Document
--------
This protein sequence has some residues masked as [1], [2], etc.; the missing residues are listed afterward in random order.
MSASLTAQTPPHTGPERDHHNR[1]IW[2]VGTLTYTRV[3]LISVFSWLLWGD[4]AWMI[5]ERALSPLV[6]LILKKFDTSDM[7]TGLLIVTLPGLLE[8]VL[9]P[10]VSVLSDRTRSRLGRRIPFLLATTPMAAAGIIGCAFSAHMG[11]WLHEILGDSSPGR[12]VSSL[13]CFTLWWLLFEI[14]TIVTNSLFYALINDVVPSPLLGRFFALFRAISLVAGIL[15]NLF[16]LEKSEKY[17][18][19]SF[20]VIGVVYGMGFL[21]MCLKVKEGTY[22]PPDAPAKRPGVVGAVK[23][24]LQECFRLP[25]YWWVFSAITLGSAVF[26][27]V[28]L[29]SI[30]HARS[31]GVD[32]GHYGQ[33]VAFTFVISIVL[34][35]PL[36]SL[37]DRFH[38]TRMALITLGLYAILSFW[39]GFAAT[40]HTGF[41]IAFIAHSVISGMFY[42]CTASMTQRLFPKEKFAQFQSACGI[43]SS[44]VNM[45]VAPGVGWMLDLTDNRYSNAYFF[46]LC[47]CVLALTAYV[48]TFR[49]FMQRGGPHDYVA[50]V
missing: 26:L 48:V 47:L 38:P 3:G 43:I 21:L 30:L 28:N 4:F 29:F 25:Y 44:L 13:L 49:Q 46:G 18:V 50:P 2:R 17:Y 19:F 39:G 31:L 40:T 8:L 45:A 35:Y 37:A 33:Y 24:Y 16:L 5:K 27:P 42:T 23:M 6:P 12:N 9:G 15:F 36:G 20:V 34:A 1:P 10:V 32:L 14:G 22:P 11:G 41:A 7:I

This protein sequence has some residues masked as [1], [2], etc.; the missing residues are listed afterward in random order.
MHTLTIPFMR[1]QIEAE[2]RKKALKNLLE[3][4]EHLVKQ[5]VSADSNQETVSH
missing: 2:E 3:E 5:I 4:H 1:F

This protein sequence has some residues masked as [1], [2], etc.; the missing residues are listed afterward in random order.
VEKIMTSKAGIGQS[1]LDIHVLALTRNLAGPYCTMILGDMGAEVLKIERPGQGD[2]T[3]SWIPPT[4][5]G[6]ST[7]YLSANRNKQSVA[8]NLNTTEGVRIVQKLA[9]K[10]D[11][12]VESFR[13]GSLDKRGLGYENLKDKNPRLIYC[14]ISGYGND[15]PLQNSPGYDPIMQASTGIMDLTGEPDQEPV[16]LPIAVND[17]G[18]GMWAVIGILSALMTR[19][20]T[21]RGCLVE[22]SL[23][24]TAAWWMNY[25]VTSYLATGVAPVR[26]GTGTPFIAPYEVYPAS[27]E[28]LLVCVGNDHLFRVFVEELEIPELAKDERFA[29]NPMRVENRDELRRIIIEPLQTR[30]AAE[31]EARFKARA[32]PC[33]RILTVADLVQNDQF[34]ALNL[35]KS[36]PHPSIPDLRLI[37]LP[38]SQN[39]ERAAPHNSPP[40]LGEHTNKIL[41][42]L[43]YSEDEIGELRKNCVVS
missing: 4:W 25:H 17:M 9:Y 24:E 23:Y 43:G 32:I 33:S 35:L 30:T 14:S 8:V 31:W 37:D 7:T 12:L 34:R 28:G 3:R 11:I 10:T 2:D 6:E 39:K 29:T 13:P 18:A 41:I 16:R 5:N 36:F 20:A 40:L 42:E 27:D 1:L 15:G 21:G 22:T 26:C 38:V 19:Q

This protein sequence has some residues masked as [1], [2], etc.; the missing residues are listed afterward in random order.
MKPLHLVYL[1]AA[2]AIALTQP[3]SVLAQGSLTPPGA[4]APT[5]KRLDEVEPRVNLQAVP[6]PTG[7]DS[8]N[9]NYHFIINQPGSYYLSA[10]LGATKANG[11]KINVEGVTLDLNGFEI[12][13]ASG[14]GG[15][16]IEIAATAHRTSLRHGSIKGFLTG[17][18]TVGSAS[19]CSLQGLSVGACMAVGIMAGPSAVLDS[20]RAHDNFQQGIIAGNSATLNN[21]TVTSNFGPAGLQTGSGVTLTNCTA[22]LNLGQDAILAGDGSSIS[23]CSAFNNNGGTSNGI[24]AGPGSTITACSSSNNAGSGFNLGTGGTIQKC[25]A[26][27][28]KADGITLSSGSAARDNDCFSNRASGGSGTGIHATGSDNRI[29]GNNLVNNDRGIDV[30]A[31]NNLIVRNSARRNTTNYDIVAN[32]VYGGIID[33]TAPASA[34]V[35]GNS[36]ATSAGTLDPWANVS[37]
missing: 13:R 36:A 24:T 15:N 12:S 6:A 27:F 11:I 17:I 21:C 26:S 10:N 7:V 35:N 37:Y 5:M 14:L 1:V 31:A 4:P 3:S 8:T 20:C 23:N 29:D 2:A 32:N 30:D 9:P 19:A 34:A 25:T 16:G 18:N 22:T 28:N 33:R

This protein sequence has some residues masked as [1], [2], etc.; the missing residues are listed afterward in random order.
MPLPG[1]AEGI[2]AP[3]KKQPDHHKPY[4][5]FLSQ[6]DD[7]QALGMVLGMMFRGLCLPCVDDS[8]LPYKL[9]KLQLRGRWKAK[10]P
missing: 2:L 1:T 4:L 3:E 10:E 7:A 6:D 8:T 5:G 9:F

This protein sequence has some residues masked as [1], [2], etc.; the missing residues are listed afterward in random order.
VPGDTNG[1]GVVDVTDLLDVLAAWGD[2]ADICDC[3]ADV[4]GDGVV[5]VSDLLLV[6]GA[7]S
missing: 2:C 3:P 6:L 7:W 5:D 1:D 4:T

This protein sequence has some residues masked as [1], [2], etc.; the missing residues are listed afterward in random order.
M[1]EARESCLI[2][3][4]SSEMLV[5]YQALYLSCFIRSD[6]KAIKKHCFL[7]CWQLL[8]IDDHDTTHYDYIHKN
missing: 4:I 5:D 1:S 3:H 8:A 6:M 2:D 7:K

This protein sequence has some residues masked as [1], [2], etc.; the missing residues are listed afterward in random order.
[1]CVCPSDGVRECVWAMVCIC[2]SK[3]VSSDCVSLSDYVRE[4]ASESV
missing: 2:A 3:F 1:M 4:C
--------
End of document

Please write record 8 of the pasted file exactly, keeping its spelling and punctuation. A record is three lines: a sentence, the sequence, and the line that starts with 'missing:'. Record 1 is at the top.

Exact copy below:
This protein sequence has some residues masked as [1], [2], etc.; the missing residues are listed afterward in random order.
[1]CVCPSDGVRECVWAMVCIC[2]SK[3]VSSDCVSLSDYVRE[4]ASESV
missing: 2:A 3:F 1:M 4:C